- How Zebulon's relationships developed, both romantic and platonic. Don't want to say much more on this aspect for fear of spoilers, but I loved how some of his most meaningful relationships became inexorably woven into his life and way of approaching the world long after those people are gone.
- Zebulon Finch, the main character. He can be selfish, hateful, tender, cynical, romantic. He is unlike any other immortal character I've ever encountered in a book....and I'd like more, please.
Which is why I'm SOOOOOO looking forward to the second volume!
Read about THE DEATH AND LIFE OF ZEBULON FINCH, VOLUME ONE on the Simon & Schuster website, and more about Daniel Kraus at DanielKraus.com.
Thanks to Simon & Schuster Canada for the ARC.
Theresa MacPhail has some great tips for A Realistic Summer Writing Schedule with which you can be productive AND relax.
#BookADay: CONNECTING DOTS by Sharon Jennings (Second Story Press, 2015). Just finished this last night. Fell in love with Cassie, the main character, and how she and her relationships developed through the story. If you enjoyed Katherine Paterson's THE GREAT GILLY HOPKINS (one of my faves), you should definitely check out CONNECTING DOTS. But first read HOME FREE, which was a finalist for the TD Children's Literature Award and the Governor General's Award -- I only just discovered that CONNECTING DOTS is a companion book written after, am eager to read the first book.
Synosis: "After years of being passed around to various relatives, Cassandra Jovanovich has found a home where she feels she belongs. All she wants to do is forget her past and pursue her dream of becoming an actress. But her new friend, Leanna Mets, 'the most annoying person she has ever met,' wants to know how Cassandra became an orphan, and encourages her to write her story. Cassandra’s memories reveal how the death of her grandmother and the cruelty of the other adults in her life turned her into the distrustful, secretive twelve-year-old she is. But with friendship and the courage to continue her dream of acting, Cassandra might find a way to connect the dots in her life back together."
EL DEAFO by Cece Bell (Abrams, 2014). This has been on my To Read pile for a while, and I finished it on the weekend. TOTALLY lives up to all the hype. I've been a fan of autobiographical comics for a while (thanks to Rand Bellavia) and have become especially intrigued by graphic novel memoirs for young people.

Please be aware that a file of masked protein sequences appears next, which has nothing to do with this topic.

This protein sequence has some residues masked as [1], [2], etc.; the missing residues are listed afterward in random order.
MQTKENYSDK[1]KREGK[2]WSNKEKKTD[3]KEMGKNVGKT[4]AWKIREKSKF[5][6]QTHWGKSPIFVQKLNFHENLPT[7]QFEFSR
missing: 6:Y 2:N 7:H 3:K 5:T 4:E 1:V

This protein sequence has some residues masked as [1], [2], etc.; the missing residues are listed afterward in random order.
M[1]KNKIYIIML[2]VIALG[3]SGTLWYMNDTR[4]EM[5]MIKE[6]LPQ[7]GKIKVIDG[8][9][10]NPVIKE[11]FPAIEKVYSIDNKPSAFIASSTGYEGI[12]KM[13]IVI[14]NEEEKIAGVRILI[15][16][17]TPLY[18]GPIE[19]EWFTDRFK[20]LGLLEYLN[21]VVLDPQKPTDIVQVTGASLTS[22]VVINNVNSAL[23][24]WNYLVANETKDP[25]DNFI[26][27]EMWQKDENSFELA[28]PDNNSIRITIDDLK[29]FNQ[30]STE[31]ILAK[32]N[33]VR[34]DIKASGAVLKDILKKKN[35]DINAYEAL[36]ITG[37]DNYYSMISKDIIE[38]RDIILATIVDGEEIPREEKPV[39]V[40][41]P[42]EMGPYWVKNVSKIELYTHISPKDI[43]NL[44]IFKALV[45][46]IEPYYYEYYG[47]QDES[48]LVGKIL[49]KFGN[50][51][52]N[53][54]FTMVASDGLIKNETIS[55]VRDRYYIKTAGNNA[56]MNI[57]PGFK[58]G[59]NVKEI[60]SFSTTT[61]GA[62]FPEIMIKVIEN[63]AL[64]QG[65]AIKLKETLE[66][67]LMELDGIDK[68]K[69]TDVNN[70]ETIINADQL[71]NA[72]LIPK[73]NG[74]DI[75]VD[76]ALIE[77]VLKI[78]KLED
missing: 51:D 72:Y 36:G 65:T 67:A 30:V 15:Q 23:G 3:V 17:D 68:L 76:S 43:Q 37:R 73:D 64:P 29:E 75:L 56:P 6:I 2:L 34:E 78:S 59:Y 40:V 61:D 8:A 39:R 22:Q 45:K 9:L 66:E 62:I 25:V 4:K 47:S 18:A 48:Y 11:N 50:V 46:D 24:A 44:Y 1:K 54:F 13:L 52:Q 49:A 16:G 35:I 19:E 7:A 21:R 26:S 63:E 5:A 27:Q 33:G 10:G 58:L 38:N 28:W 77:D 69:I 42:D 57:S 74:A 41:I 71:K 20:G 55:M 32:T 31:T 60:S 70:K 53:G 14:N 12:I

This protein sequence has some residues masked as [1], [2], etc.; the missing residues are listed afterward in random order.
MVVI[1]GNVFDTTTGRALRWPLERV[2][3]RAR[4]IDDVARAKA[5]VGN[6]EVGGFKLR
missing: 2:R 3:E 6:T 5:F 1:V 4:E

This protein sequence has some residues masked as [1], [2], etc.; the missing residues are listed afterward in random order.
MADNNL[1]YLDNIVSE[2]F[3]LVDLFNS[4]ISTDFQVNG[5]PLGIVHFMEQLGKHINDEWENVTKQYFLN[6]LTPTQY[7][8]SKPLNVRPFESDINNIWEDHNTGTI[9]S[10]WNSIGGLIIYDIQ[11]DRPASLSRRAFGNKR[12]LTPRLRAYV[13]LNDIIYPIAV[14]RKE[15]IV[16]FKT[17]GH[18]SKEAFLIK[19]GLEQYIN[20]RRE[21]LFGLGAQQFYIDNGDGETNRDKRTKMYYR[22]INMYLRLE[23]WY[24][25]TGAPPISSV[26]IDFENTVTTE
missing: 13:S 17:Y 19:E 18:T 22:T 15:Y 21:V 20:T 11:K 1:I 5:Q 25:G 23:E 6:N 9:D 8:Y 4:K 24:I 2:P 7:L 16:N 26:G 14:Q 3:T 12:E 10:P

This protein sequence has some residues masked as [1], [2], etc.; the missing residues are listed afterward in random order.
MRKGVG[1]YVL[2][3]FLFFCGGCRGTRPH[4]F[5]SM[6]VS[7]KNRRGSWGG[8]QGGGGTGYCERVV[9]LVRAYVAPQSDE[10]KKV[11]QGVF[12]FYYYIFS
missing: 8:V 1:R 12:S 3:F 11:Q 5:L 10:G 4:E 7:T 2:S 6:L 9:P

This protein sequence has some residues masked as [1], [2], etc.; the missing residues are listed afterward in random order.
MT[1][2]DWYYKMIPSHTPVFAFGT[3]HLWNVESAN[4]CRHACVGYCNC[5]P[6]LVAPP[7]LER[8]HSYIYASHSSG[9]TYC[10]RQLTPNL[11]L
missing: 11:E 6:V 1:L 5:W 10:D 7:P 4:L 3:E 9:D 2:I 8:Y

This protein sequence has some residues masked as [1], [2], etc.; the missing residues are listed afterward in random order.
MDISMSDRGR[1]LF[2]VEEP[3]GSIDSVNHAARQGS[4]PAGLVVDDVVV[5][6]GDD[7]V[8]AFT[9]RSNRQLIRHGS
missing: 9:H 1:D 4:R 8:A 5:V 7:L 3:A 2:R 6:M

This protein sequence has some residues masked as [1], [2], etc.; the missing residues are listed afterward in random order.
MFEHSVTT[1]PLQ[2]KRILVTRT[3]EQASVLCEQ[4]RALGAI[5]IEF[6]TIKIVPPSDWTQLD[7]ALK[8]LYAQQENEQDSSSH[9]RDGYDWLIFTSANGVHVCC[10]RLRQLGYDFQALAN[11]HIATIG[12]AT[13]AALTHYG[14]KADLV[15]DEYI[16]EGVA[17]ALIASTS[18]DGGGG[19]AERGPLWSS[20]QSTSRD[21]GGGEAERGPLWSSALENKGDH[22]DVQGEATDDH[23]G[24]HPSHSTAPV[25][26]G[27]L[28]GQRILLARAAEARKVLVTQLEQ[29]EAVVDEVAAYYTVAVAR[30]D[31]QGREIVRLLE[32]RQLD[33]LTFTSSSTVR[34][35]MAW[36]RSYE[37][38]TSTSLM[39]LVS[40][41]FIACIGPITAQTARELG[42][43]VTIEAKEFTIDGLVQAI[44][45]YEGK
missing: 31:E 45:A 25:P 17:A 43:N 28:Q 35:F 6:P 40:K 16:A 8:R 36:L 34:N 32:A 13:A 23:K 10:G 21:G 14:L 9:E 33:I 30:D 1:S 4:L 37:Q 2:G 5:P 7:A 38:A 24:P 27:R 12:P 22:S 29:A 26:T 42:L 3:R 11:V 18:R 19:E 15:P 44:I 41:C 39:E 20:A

Loved how the facts about how young Cece lost her hearing and coped afterward are deftly woven into engaging storytelling. Love the voice, the overall story arc, how the characters and relationships developed. Cece tells her story honestly, without self-pity, and a healthy dose of humor. Highly, HIGHLY recommended.
I hope to meet Cece in person someday.
I love this Liana Brooks quote so much I decided to illustrate it. :-)
And on the topic of helping the authors whose work you enjoy, here are some ways to help authors even if you can't afford to buy their books.
Many thanks to my friend David Diaz for his friendship and mentorship. I got to know David through the SCBWI, when I was chosen for the SCBWI-LA Illustration Mentorship program in 2010. David has been recently touching base with many of the Mentees, past and present, to find out how they're doing...he is doing this on his own time and volition, not because it's an official part of the program. He and I chatted yesterday, and I had the chance to thank him again for his early advice. I also told him how my venture into found object doodles started because of HIM, at one of his Lost Weekends.
Written and photographed by Suzi Eszterhas
Launches from Owlkids Books on Oct. 15, 2015
Juvenile: Age (years) from 7 - 10, Grade (CAN) from 2 - 5, Grade (US) from 2 - 5
ISBN-10: 1771471409 - ISBN-13: 978-1771471404
I picked up the f&gs for KOALA HOSPITAL at ALA at the Owlkids booth because (1) the author was there, looking so friendly and welcoming, and (2) the cover of the book was super-adorable.
I had no idea there was such a thing as a koala hospital until I read this book. Suzi Esterhas's photos are wonderful, giving a young reader a behind-the-scenes glimpse of how koalas are rescued, treated and then released into the wild. Text is engaging and fun, plus there's an excellent section at the end about the conservation of koalas, how young readers can help wildlife in their own neighbourhood, plus a Q&A and glossary.A portion from the sales of the book is being donated to the Koala Hospital in Port Macquarie, Australia.
MiNRS is Kevin's upcoming action-adventure sf book for middle grade ... though honestly, I believe older readers will enjoy it as well. The premise: A 12-year-old boy and his friends have to survive in the mining tunnels after their new space colony are attacked during an Earth communication blackout.
Love the unexpected plot twists.
Loved the action and adventure, sense of real danger. The darker bits are part of what helps set this sf middle grade apart from others.
Love the main character, Christopher, and how his character develops throughout the story. Love the fact that he's just an ordinary boy (no superpowers, etc.) who has to use resources available to him to figure things out and learn how to be a leader.